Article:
Simeon (60) was later tried for minor stealing charges in Launceston, 14 Nov 1854. He was convicted for a second time and sentenced to serve time in the Port Arthur Gaol. He was later discharged to freedom 29 Feb 1856.
Simeon (86) died 6 Oct 1893 in Longford, Tasmania. His wife, Elizabeth (90), died 31 July 1898 in Longford, Tasmania.
Along with their two children prior to Isaac’s conviction, Isaac and Matilda had a further eight sons: William (1839-1915), Frederick Thomas 1840-1918), Benjamin Charles (1842-1848), Isaac Simeon (Isaac II) (1843-1919), Henry (1845-1845), Edmund (1846-1922), Samuel (1849-1849) and Esau.
Isaac eventually went on to become a watchmaker like his father. According to 1842 and 1843 census information, Isaac resided in a brick home at 7 Church St, Campbell Town with eight family members at the time. According to Beverly Richardson’s book, Isaac had built this house, which is a testament to his talents. The house was likely built in the late 1830s or early 1940s. Given that the iconic Red Bridge, in Campbell Town was constructed in 1838 by convict labour, it is quite possible that Isaac had a part in the bridges construction as well, although it might not be possible to prove.
Isaac (52) signed a contract in 1856, to construct a fence and paling around the grave of Lucy Johnston, the daughter of the school master.
Isaac (69) died on 13 Mar 1873 in Campbell Town, Tasmania. He was buried at the Old Anglican Cemetery, Church St, Campbell Town near his home. Matilda (84) died on 28 May 1887 in Campbell Town as a result of Bronchitis. She was buried with her late husband in the Church St Cemetery.
The head stone reads:
In the Memory of
Who died March 15 – 1875
Aged 69 Years
“Precious in the sight of
he Lord is
The death of his saints”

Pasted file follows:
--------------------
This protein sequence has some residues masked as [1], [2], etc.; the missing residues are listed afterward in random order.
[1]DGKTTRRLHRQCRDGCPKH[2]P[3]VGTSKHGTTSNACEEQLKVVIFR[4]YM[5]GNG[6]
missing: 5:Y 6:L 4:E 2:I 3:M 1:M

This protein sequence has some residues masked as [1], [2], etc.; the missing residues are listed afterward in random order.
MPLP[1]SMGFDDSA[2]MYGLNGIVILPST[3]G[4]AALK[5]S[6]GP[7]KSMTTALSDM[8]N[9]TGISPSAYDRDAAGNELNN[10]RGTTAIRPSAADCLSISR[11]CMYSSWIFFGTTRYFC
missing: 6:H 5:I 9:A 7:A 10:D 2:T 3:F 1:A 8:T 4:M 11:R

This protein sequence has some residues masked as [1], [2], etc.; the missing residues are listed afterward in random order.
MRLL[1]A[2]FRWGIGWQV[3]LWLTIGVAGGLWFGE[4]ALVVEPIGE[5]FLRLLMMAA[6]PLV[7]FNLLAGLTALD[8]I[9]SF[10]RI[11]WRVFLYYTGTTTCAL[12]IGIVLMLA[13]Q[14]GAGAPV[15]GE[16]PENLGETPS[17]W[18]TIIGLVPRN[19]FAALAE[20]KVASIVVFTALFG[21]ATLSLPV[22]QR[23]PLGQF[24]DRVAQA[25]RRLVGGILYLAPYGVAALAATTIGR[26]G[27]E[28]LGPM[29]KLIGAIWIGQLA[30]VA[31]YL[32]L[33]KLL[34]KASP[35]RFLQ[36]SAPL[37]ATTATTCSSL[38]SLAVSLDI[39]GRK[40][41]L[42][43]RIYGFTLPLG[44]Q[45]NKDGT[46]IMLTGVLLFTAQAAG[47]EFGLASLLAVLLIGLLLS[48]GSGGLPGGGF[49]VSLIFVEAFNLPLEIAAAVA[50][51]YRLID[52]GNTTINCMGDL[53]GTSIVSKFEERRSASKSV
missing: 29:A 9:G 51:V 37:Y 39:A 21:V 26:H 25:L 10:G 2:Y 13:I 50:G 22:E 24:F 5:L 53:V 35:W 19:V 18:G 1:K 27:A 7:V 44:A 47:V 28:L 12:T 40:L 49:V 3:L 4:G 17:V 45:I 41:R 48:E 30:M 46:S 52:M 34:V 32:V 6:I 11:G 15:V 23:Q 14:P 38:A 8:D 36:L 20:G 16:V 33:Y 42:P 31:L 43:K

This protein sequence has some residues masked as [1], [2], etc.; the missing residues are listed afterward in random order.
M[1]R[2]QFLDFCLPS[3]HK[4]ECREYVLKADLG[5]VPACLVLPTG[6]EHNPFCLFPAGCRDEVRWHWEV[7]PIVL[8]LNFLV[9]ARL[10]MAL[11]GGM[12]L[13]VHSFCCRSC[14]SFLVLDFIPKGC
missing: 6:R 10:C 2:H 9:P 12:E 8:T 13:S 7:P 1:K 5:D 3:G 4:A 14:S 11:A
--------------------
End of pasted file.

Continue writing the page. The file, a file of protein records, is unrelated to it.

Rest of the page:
Ps CXVI 15
The beloved wife of the
Died May 28, 1887
Aged 84 Years
Erected by their son Edmund
Unfortunately, this cemetery has become quite overrun with shrubs and weeds at this point in time.
The children of Isaac and Matilda Richardson went on to have many descendants spanning over seven-plus generations.
Edward Isaac Richardson (1889-1918) (My 1st cousin, 4 times removed) Served in the 40th Infantry Battalion, D Company, in World War I (Rank: Lance Corporal; Service Number 917). Edward was Isaac and Matilda’s grandson through their fourth child, Frederick Thomas. Edward was born 8 Mar 1889 in Campbell Town and died 11 Oct 1918 in France of disease. He is buried in Abbeville Communal Cemetery Extension (Plot V, Row B, Grave No. 43) in France.
In 2009, Beverly Richardson, Isaac and Matilda’s 2nd generation great-granddaughter, published the book: A Family Remembers : The Story of Isaac and Matilda Richardson and Their Descendants. which includes a CD-ROM of the family tree, bibliographical references and index. This book is available to be borrowed at the LINC Library in Hobart, Tasmania.
This is a very nice book and I would be interested in getting a copy if anyone knows how to get into contact with the author.
A Family Remembers: The Story of Isaac and Matilda Richardson and Their Descendants by Richardson, Beverly
J. Ernest Edwards, I grew up in North-West Tasmania in the 1990s and I have a passion for learning about history and how it ties to my family. Roughly half of my family is from New South Wales, and the other half is from Tasmania, which makes this all the more interesting for me. Stay tuned, as I plan on writing short biographies on all of my known Australian ancestors (Great-Grandparents and beyond). You can contact me on: firstname.lastname@example.org